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Amanda Krauss Headshot

My Post-Academic Year

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You may not know it, but this is one of the most important weekends in higher education: The annual conventions for the American Historical Association, the Modern Language Association, and the American Institute for Archaeology are taking place. Sure, there are other conventions, but obviously they're lame.

Actually, they're all kind of lame, and I know because until about a year ago, I was a professor. I'm no longer one and technically that means I'm supposed to call myself a "post-academic," the preferred term for those who possess advanced degrees but are not doing "academic" things. It's an unwieldy and (I think) inaccurate phrase. It's used of non-professors who still work at universities , librarians, and private school teachers, though it's hardly a leap to consider these activities academic. People with law degrees never refer to themselves as "post-academic," even when they use their advanced degrees to go into fields like television writing and standup comedy. That's probably because they never considered investing their entire identity into a single adjective.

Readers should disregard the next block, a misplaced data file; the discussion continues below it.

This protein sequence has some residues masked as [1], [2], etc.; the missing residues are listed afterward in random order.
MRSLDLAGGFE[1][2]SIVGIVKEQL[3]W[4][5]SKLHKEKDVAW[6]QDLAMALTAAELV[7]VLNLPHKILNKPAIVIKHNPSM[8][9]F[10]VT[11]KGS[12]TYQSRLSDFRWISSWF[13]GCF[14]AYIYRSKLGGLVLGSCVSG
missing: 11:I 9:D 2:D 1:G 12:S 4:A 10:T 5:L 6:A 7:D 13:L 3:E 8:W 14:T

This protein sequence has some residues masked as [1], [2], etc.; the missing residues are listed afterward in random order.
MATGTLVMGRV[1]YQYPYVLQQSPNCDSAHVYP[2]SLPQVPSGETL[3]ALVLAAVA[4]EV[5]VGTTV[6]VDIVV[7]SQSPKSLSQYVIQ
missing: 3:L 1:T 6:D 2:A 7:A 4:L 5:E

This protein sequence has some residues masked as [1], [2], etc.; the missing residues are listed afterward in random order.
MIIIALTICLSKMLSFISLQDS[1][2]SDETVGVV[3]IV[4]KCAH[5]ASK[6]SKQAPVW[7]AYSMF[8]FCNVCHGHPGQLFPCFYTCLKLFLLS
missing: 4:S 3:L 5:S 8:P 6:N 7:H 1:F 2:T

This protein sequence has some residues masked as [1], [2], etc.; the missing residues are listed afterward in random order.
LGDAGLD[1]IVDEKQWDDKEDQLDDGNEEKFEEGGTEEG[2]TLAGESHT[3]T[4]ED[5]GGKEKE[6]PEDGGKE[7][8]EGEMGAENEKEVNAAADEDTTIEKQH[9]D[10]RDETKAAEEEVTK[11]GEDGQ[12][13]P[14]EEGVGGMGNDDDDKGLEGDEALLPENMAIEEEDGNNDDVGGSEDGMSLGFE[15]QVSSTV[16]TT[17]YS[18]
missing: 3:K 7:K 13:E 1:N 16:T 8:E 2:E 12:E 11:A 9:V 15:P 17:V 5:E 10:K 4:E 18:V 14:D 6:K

If being "post-academic" means doing things not printed on your transcript, we're all post-academics. Applying knowledge to new situations is the point of an education, or at least it used to be. Colleges are now trying to disguise this fact with degree programs named after Craigslist items -- I can't wait to see what "Missed Connections" majors will look like. But you have to admit, putting "business" right there on the degree, in fancy letters, means you don't have to think too hard about it, let alone reflect on your conflicted feelings about education. As Americans we have an absolute right to be educated, and to despise educators, preferably at the same time.

I'd tell you that a good philosophy class could help with that, but philosophy makes your brain hurt and the kids just aren't into brain pain these days. They want degrees that will get them jobs -- and who can blame them? Unfortunately it turns out a degree won't get you a job. What will get you a job are people you know. I found this out the hard way; despite genuinely supportive attitudes, my still-academic friends are no help at all because they don't know anyone outside of academia. Now that I'm no longer an official spokesperson for college education, I'll admit it: The people who do best in life, overall, are likable, extroverted B students.

The idea that college has any connection to the real word is hard to defend when the job market demands that educators live like monks -- poverty-ridden, itinerant, and isolated from the real world. That's the Jekyll. On the Hyde side, colleges bring in business moguls, throw honorary "Professor" titles on them, and let them teach impressionable young iPod owners. Clearly these high-flyers have contacts, but calling them educators basically does away with "education" part altogether, turning college into a form of advertising: this person found massive success and YOU CAN TOO! Because you're worth it, and worldly success is directly proportional to merit. Right?!